While We’re Away: Guinness in the Archives

We know blogs are ephemeral and that you’re just supposed to let a post disappear once it’s had its moment but we’ve got lots in the archive that we reckon newer readers might have missed. So, while we’re away on holiday, we thought we’d resurface a few bits on Guinness.

First, a big one, and not a blog post: for All About Beer back in June 2016 we pondered on how Guinness has managed to lose its edge, from being the go-to choice for discerning drinkers to the subject of scorn. After a lot of picking and digging, we reckon we managed to work it out:

Beers that are around for a long time often come to be perceived as Not What They Used to Be (see also Pilsner Urquell, for example). Sometimes that is down to jaded palates, or is the result of a counter-cultural bias against big brands and big business. Both of those might apply to Guinness but there is also objective evidence of a drop in quality, or at least of essential changes to the product…. Guinness has tended to be secretive about process, recipes and ingredients but we do know, for example, that the temperature of draught Guinness dropped significantly from about 1988 onward, falling from a typical 12 degrees Celsius to a target of 7 degrees. This is one thing that caused those drinkers of traditional cask-conditioned ale who had regarded draught Guinness as the one tolerable keg beer to turn against it.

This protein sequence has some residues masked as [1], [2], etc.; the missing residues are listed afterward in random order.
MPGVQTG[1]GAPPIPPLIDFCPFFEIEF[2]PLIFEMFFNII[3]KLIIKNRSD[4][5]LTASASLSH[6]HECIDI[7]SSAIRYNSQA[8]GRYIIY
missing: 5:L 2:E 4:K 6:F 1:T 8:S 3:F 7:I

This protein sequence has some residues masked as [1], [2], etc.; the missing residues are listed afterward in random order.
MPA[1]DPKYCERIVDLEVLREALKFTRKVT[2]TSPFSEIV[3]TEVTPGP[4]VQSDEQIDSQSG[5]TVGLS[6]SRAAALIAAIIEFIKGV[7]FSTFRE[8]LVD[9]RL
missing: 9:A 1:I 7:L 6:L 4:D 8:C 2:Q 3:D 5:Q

1970s photograph of two men in horn-rimmed glasses inspecting beer.
Tommy Marling takes the temperature of draught Guinness watched by Mr Bill Steggle, licensee of the Cock at Headley near Epsom.

Here on the blog we also looked into what old in-house magazines from Guinness’s London brewery at Park Royal can tell us about the roll-out of the draught Guinness we know today: